Obama had a post primary bounce of his own as more of the Clinton supporters who said “Party Unity My Ass (PUMA)” during their primary started to rally behind him. And save for a brief spike for McCain after the Republican Convention later in the summer, Obama lead the rest of the way; eventually winning the presidency by 7% in the popular vote.
And just for good measure, let’s also look back at 2004. With Bush running for re-election, all of the attention was on the Democrats. After cratering in the polls in the winter of 2007, John Kerry came roaring back and became the presumptive nominee on March 2 before officially winning enough delegates to clinch the nomination outright on March 11, 2004.
At that time, the polls had Kerry and Bush neck and neck, with Bush leading in the polling average by only 0.6%.
Oddly, in the immediate aftermath of securing the nomination, Kerry began to fall in the polls. This was in large part because of an ad blitz by the Bush campaign that painted Kerry as a tax and spend Massachusetts liberal.
It’s easier to see in the image below, but Kerry started to regain his footing as March turned to April and moved ahead of Bush by nearly 1% on April 6.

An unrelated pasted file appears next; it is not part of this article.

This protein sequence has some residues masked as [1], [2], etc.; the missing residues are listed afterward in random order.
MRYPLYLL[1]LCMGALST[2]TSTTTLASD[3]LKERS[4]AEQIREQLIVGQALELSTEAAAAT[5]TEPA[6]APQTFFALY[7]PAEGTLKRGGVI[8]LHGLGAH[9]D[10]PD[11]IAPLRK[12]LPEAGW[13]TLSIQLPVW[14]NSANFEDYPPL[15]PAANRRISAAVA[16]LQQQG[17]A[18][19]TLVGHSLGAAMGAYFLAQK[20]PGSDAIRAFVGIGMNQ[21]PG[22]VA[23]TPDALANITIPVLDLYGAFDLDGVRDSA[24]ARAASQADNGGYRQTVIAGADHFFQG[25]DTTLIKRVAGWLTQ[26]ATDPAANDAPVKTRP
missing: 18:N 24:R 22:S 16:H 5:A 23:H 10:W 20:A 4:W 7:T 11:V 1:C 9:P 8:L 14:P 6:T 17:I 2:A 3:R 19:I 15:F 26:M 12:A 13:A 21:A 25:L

The two traded leads over the course of the next few months until Bush pulled ahead for good in early September, eventually winning re-election by about 2.5%.
Take solace, Democrats. Clinton is still the favorite given the built in demographic and electoral college advantages Democrats currently enjoy. And a few recent state polls in New Hampshire, Ohio, and Florida show some decent news for her.
This is not to suggest Trump cannot win in November. He can. The election is going to be close.
That being said, considering recent polling history during this stage of an election year, it is not time for Democrats to panic……yet.